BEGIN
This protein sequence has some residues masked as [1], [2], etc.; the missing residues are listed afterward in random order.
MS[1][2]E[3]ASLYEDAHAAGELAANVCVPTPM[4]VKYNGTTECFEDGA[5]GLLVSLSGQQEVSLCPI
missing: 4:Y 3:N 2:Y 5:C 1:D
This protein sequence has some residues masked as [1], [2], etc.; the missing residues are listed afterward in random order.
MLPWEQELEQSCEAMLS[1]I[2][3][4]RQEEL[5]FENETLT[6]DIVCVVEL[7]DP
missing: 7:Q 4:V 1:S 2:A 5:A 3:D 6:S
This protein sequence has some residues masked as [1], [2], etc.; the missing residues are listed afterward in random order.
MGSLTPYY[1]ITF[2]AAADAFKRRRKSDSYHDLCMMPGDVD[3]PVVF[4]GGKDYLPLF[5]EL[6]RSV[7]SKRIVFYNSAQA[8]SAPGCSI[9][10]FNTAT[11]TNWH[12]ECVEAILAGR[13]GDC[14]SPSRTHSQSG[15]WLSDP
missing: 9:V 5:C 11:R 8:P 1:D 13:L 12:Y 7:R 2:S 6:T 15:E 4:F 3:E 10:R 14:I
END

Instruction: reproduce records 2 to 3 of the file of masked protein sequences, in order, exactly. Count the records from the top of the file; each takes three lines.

This protein sequence has some residues masked as [1], [2], etc.; the missing residues are listed afterward in random order.
MLPWEQELEQSCEAMLS[1]I[2][3][4]RQEEL[5]FENETLT[6]DIVCVVEL[7]DP
missing: 7:Q 4:V 1:S 2:A 5:A 3:D 6:S
This protein sequence has some residues masked as [1], [2], etc.; the missing residues are listed afterward in random order.
MGSLTPYY[1]ITF[2]AAADAFKRRRKSDSYHDLCMMPGDVD[3]PVVF[4]GGKDYLPLF[5]EL[6]RSV[7]SKRIVFYNSAQA[8]SAPGCSI[9][10]FNTAT[11]TNWH[12]ECVEAILAGR[13]GDC[14]SPSRTHSQSG[15]WLSDP
missing: 9:V 5:C 11:R 8:P 1:D 13:L 12:Y 7:R 2:S 6:T 15:E 4:F 3:E 10:R 14:I